Early last year, rain or shine, I was walking there almost every day; three miles, five miles, now and then ten or more. Then the implacable forces of Wear and Tear opened hostilities. Little by little the occasional twinges that I had erroneously supposed to be the legacy of old skiing incompetence became my almost constant companions, at first merely unwelcome, then troublesome, intimidating, so that less demanding excursions became my exercise default mode.
Then came the X-ray report: ‘…marked loss of disc height, prominent anterior marginal osteophytes and facet joint sclerosis most severe at the lower three lumbar levels’…. Paget’s syndrome … luceny and coarsening of the trabecular pattern in the right hemipelvis ….thickening of the illiopectal line.
You might be forgiven for thinking that such a diagnosis would be enough not only to stop a man laughing in church but to deter him from ever again so much as twiddling his toes. Here in Sussex we are made of sterner stuff. What it did, nevertheless, was to limit my walks to the Seaford promenade where there are benches which, though not specifically reserved for the victims of prominent anterior osteophytes or thickening of the illiopectal line, might fairly be described as what the doctor ordered, and for dodgy facet joints a comfort beyond price.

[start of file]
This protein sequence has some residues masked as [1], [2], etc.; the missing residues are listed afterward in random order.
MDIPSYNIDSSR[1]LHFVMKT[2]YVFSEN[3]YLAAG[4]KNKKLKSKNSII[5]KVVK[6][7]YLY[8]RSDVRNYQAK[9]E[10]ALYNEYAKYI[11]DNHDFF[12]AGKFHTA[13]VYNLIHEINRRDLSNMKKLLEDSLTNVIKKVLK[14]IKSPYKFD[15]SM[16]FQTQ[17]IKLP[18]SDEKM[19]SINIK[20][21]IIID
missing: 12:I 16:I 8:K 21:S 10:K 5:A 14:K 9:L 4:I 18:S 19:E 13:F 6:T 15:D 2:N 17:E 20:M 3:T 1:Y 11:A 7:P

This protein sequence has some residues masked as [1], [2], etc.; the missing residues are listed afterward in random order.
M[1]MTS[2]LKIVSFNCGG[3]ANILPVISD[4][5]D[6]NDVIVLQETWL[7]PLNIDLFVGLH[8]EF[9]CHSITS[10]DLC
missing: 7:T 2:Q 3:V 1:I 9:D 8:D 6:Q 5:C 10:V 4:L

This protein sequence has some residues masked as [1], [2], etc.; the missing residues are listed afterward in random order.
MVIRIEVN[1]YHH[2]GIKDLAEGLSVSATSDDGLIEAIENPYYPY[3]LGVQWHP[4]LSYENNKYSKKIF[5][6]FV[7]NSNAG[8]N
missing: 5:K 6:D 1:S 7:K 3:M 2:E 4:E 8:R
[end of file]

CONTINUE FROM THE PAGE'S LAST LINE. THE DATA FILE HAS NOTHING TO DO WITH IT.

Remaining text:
All my adult life I have striven to make the most of my modest five feet seven and a half inches (taller than Napoleon and Genghis Khan) and at this advanced stage to suffer a marked loss of disc height was a cruel psychological setback. Facet joint sclerosis at the lumbar levels was nothing short of a blow below the belt. Gritting the teeth, muttering the sort of mantras that made the British Empire great (Bear through life like a torch in flame —Play up! play up! and play the game!), I have risen above the indisputable and carried on. There are countless conditions graver than luceny and coarsening of the trabecular pattern, and millions are obliged to endure them. “The great affair is to move”, said Robert Louis Stevenson, and every day I thank whatever gods there be that move I can. Also, although the Seaford waterfront may offer no competition to your Costa Brava or your Côte d’Azur, to be within a pebble’s throw of the English Channel and the Newhaven-Dieppe ferry is boundlessly uplifting; the lungs filled with the smogless air, the head with wishful fantasies born of Stevenson’s Vagabond and Housman’s blue remembered hills. But I have sorely missed the Downs.
Wednesday dawned with only the smoke stack of the eco-friendly Newhaven incinerator belching picturesquely above the mist in the valley. A cloudless sky and a mounting temperature were evidently to come. Greatly daring, before high noon I had broken the bonds of prudence and Bonningstedt Promenade and was on my way up the hill.